Maara Movie Review: The 2015 film Charlie, directed by Martin Prakkat, is one of my favourite Malayalam films of the last decade. It is with some trepidation that I approached its Tamil remake, Maara, directed by debutant Dhilip Kumar, and for fair reasons. Malayalam movie remakes in recent times have all turned out to be inferior in comparison, and that's not just because I have a soft corner for cinema from my mother state. Dulquer Salmaan Pens Down an Emotional Note for R Madhavan and Team Maara for Letting Him Be a Part of the Remake.
Maara, in all honesty, isn't a bad movie. If I had not watched the original, I might have even liked it. But when it comes to Charlie, to rephrase Maara's (R Madhavan) quote in the film, when you have tasted the best tea in the world, dipped in honey, why would you care for the hot-selling beverage sold around the corner? Even if it's sugary sweet?
The plotline of Maara follows Paaru (Shraddha Srinath) who leaves for Mattancherry in Kochi on pretext of a heritage restoration project, but actually wants to escape an arranged marriage alliance. There, while seeking a rental house, she finds herself in awe of some murals drawn around in a locality, that has a connection to her childhood.
Paaru becomes fascinated with their painter, the vagrant Maara, whose house she begins to stay in. Even though she has not met Maara and has only talked to him once on phone, Paaru gets curiouser about him by the day, and seeks out everyone whose lives he has touched in the past to get a better picture of him.
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I had read somewhere that the makers of Maara wanted to make it different from Charlie in its treatment. The opening sequence, where a kind lady (Padmavati Rao) tells a story of a warrior who hid his soul in a fish to a young Paaru, followed by an animation sequence, held that promise. That story later lends itself to a beautiful sequence of an adult Paaru rediscovering it through Maara's paintings in Mattancherry. With Ghibran's mellifluous score adding to the magic of this sequence, I was actually getting to like where this remake was heading. And then, the obvious happened...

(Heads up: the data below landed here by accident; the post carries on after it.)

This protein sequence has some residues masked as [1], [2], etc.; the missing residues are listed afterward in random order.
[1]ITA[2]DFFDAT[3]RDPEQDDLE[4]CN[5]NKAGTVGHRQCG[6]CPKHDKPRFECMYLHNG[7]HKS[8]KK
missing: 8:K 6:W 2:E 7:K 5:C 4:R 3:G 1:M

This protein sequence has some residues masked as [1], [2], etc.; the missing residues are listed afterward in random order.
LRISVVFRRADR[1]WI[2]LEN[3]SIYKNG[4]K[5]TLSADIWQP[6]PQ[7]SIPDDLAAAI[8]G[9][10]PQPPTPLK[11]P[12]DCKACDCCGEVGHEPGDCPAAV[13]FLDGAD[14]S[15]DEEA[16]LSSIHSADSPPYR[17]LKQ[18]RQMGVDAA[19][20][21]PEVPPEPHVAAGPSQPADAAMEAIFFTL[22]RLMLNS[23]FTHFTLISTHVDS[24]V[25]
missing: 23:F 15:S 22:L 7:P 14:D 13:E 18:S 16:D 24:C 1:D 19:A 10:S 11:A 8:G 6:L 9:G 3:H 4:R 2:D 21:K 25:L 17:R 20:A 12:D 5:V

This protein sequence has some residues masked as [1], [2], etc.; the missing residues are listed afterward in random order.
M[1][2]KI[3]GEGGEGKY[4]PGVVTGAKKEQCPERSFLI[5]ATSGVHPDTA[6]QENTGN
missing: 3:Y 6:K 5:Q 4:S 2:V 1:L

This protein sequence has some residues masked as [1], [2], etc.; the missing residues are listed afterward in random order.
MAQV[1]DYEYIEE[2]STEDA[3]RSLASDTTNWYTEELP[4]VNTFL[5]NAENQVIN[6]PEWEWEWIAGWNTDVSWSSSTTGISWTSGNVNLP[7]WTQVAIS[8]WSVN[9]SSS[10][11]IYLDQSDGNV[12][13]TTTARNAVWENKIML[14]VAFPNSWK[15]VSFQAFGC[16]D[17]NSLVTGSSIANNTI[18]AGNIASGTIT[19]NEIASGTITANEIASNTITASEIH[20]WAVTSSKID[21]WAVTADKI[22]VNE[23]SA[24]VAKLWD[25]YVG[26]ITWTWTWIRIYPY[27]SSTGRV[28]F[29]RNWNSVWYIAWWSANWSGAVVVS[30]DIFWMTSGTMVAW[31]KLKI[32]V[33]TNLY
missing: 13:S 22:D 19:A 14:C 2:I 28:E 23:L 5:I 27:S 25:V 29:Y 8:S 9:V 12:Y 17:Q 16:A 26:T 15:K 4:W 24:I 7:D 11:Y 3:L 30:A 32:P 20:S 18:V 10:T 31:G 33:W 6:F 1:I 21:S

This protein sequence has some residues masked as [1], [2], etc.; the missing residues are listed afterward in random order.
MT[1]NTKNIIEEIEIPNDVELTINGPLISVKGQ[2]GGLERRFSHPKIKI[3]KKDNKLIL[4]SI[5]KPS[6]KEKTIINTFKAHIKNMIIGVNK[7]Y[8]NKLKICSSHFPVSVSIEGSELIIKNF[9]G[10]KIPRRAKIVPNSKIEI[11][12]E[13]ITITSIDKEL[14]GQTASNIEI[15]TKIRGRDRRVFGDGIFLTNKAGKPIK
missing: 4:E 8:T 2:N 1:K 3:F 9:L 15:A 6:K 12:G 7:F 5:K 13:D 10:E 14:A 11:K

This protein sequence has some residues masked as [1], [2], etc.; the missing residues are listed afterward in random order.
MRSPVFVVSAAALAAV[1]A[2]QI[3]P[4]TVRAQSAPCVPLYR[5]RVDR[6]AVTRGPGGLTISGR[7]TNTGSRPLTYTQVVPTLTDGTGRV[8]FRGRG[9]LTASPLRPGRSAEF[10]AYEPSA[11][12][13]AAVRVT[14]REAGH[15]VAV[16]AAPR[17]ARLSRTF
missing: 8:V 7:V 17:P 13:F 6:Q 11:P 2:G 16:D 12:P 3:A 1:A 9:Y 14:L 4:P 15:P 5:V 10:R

From thereon, Maara begins to tread through the familiar footsteps of Charlie, and yet couldn't just bring the same kind of impact the original did. The one different thing it does - the tale of that warrior - does return to play its part in bringing a differently done conclusion to the story, though I cannot say it is a positive. Otherwise, Maara sort of becomes a pale reflection of Charlie's imposing aura, where every similar scene feels weaker in comparison.
Like for example, remember the most affecting scene in Charlie, involving a HIV-infected prostitute, played by the late Kalpana? The scene is extremely well-acted by both Kalpana and Dulquer, and leaves you shocked in the end by how it turns out. Here, the same scene, this time the character being played Abhirami, just plays along the beats but offers little in terms of emotions. Forget that, you can see the paucity in magic in how terrifically "Akale" song sequence is shot in Charlie, and compare it to how "Yaar Azhaippadhu" (beautifully composed, though) is shot in Maara. The additional comic bits are just annoying. Maara Song Oru Arai Unathu: This Madhavan And Shraddha Srinath Track Is The Perfect Remedy To Get Over Monday Blues.
Perhaps, the biggest victims of the remake are the lead characters themselves. Gone is the fierce independent streak that marked Parvathy's character in the original, here Shraddha Srinath's Paaru can't evolve beyond a PYT seeking fanboy aspirations. The subplot of her family coaxing her for a marriage is conveniently forgotten in the latter portions, thus leaving less scope for her to develop better as a character.
Similarly the bohemian spirit that made Dulquer's Charlie such a fascinating character is never explored much in Madhavan's Maara. At times, he feels more like an overgrown boy running away from responsibilities. The final act of Charlie turns plate as the narrative shifts perception view, and we see Charlie now seeking Tessa and end up meeting her in a memorable finale at Thrissur Pooram. In Maara, what we get is a very limp reunion. The most irksome part is that Charlie is only about 129 minutes, whereas Maara adds 20 more minutes and still feels weaker.
Where the remake feels good is in the music, the cinematography and the supporting cast. Among the supporting players, Guru Somasundaram, Moulee and Sshivada leave their mark with fine acts. As for the main leads, both Madhavan and Shraddha Srinath are good enough, but they find it hard to follow up on two great acts from the original film.
- Ghibran's Songs
- Maara's Mural Painting Discovery Scene
- Supporting Cast
- Feels Inferior to Charlie
- The Main Characters Are Not Well-Developed
As someone who was in awe of Charlie, I was let down by Maara's attempt to create the same magic for tamil audience. While its effort to do something different had a spark, that hope is lost when the film borrows the same beats and then come out inferior in the process. Maara is streaming on Amazon Prime Video.
(The above story first appeared on LatestLY on Jan 08, 2021 02:59 PM IST. For more news and updates on politics, world, sports, entertainment and lifestyle, log on to our website latestly.com).